WOODLAWN — A virtual archive launched this week dives deep into the abuse of more than 100 Black men led by Chicago Police Cmdr. Jon Burge and his “Midnight Crew” from the 1970s–1990s.
The Chicago Police Torture Archive, led by Woodlawn-based journalism nonprofit Invisible Institute, went live Wednesday. It features a timeline of the abuse and fallout, interviews with survivors and more than 100,000 documents outlining the officers’ “racist pattern and practice of torture.”
Just one of the numerous survivors featured in the archive is Darrell Cannon, who spent 24 years in prison before being exonerated and released. Before “confessing,” he was subjected to three mock executions and shocked with an electric cattle prod until he screamed repeatedly.
Officers “kept questioning me while [one of them held] that shotgun with the barrel in my mouth,” Cannon said in a video interview. “Then all of the sudden, one of them said, ‘Go ahead, shoot the n—,’ and he pulled the trigger … I told them that I would say anything they wanted me to say.”
The Citizens Police Data Project, which archives decades of misconduct allegations against Chicago police, has also been updated with a network map. The map shows other complaints lodged against Midnight Crew officers and their links to officers beyond the era of Burge-led abuse.
“Police torture is not over in Chicago, and the aftermath of the Burge torture is not over — there are still survivors behind bars fighting their cases,” managing editor Maira Khwaja said. “Our primary hope is that this archive can be useful for attorneys, organizers and survivors who continue to seek justice.”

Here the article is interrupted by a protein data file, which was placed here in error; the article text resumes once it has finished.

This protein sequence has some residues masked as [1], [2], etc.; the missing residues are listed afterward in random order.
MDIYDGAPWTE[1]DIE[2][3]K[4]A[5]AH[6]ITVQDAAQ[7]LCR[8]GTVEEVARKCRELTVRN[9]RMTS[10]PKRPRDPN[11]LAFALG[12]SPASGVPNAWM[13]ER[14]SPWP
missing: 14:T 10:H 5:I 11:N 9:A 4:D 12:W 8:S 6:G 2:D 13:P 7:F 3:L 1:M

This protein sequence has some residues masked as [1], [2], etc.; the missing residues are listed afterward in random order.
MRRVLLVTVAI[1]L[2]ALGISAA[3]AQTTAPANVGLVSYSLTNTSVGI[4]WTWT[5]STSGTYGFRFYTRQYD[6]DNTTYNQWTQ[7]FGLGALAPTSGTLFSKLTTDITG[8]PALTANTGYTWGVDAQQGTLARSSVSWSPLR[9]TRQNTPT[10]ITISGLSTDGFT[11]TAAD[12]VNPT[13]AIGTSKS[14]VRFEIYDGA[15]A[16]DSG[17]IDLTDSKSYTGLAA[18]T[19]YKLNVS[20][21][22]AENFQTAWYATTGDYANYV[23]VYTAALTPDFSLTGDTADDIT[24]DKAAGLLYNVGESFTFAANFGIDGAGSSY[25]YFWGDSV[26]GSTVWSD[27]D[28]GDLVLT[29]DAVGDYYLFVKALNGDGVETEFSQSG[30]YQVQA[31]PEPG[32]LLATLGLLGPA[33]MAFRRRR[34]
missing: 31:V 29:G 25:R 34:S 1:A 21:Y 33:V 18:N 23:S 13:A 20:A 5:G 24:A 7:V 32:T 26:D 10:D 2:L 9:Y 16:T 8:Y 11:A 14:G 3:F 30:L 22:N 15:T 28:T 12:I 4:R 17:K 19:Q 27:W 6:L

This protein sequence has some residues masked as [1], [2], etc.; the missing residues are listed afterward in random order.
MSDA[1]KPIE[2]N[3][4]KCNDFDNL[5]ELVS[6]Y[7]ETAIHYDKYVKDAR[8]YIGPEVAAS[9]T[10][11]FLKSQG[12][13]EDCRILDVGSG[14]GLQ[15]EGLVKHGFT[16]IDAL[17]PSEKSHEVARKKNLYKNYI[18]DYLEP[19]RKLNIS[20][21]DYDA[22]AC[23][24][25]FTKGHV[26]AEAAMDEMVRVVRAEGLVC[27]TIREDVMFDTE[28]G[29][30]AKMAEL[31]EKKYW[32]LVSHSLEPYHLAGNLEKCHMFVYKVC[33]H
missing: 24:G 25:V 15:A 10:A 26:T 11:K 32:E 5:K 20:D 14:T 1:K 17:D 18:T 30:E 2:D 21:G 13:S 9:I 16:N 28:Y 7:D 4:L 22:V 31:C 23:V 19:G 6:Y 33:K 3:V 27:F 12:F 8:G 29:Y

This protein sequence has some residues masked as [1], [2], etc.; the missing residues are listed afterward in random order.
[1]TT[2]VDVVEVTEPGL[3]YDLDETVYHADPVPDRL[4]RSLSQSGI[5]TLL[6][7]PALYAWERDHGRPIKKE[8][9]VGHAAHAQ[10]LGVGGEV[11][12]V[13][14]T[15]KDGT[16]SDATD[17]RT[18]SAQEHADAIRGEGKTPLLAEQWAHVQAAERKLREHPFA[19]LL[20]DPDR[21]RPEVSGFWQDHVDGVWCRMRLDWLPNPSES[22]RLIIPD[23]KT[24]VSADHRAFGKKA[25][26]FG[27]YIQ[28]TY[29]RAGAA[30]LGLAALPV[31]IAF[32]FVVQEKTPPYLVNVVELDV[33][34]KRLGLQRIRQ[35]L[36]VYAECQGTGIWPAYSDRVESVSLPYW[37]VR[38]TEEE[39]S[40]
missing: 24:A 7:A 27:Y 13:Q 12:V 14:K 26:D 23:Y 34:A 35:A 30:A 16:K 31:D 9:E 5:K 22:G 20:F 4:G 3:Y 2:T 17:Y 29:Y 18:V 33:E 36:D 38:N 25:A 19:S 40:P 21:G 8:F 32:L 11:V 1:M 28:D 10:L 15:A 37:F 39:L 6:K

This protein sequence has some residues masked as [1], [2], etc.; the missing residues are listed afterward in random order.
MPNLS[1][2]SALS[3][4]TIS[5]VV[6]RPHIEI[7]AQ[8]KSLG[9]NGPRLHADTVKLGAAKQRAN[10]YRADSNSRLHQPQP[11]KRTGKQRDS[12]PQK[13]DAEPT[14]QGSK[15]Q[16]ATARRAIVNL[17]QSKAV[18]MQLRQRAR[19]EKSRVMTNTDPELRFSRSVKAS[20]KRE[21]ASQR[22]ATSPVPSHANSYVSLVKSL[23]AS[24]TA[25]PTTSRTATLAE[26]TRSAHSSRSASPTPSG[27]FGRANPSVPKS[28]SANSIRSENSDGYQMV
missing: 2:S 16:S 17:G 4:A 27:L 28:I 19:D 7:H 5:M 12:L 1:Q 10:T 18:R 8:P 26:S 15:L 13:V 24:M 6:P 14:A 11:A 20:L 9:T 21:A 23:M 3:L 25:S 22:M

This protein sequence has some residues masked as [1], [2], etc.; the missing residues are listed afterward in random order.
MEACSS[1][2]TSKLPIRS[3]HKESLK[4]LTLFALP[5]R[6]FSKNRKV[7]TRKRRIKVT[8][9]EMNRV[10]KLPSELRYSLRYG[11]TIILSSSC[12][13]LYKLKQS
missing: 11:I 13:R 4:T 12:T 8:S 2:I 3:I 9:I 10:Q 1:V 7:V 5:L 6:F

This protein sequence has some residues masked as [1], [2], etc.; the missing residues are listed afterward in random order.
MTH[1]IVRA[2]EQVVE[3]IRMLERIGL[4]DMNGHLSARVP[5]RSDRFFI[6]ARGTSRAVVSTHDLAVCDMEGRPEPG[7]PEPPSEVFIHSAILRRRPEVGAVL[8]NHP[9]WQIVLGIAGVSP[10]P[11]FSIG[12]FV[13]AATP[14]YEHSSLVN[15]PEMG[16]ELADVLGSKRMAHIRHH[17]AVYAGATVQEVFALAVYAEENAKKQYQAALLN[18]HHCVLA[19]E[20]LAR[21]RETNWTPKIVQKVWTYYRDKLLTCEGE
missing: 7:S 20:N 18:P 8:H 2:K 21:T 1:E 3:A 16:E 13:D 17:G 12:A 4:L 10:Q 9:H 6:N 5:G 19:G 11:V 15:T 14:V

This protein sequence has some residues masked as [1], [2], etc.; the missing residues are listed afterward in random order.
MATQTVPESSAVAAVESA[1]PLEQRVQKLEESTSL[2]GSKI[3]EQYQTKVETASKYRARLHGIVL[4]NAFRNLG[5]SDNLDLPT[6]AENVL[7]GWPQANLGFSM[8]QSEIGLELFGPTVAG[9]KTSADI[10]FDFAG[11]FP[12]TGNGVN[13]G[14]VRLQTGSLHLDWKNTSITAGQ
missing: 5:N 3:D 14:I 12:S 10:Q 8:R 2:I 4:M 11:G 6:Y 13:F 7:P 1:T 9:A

The torture archive’s launch “is another important step in establishing the true and complete narrative about this systemic and racist torture and coverup,” Flint Taylor of the People’s Law Office, who has represented numerous torture survivors, said in a statement.
Taylor’s partner at the People’s Law Office, Joey Mogul — who co-founded Chicago Torture Justice Memorials to oversee the construction of a permanent, public memorial as required by a 2015 reparations package — are contributors to the archive.
Also named as a contributor is reporter John Conroy, whose 1990 Chicago Reader feature “House of Screams” was among the first to tell survivors’ stories of officers using electroshock, bolt cutters, suffocation and other forms of torture.
The reparations package passed by City Council included a $5.5 million fund and assistance like free college tuition and counseling services for survivors; a requirement for Chicago Public Schools to teach the torture cases in middle and high school history classes; the development of the Chicago Torture Justice Center; and the agreement to create a memorial, which has not yet been funded by the city more than five years later.
Burge was fired from the Chicago Police Department in 1993. While he spent more than four years in prison on obstruction of justice and perjury charges, he was never charged for the torture itself as the statute of limitations had passed. He died in 2018.
The archive is a work in progress, and torture survivors with materials to contribute “can get in touch through the site to talk about submitting,” Khwaja said.
Alongside the Invisible Institute’s police data project and in-depth investigation of Chicago Police officer Dillan Halley’s fatal shooting of Harith Augustus, the torture archive reflects the nonprofit’s mission to show “the range of human rights documentations that are possible,” Khwaja said.
“This independent archival work is critical to what we do,” she said.
A virtual launch event co-hosted by the Pozen Center for Human Rights, the Chicago Torture Justice Memorials and the Invisible Institute will be held at 6:30 p.m. Feb. 15. To register for the event, click here.
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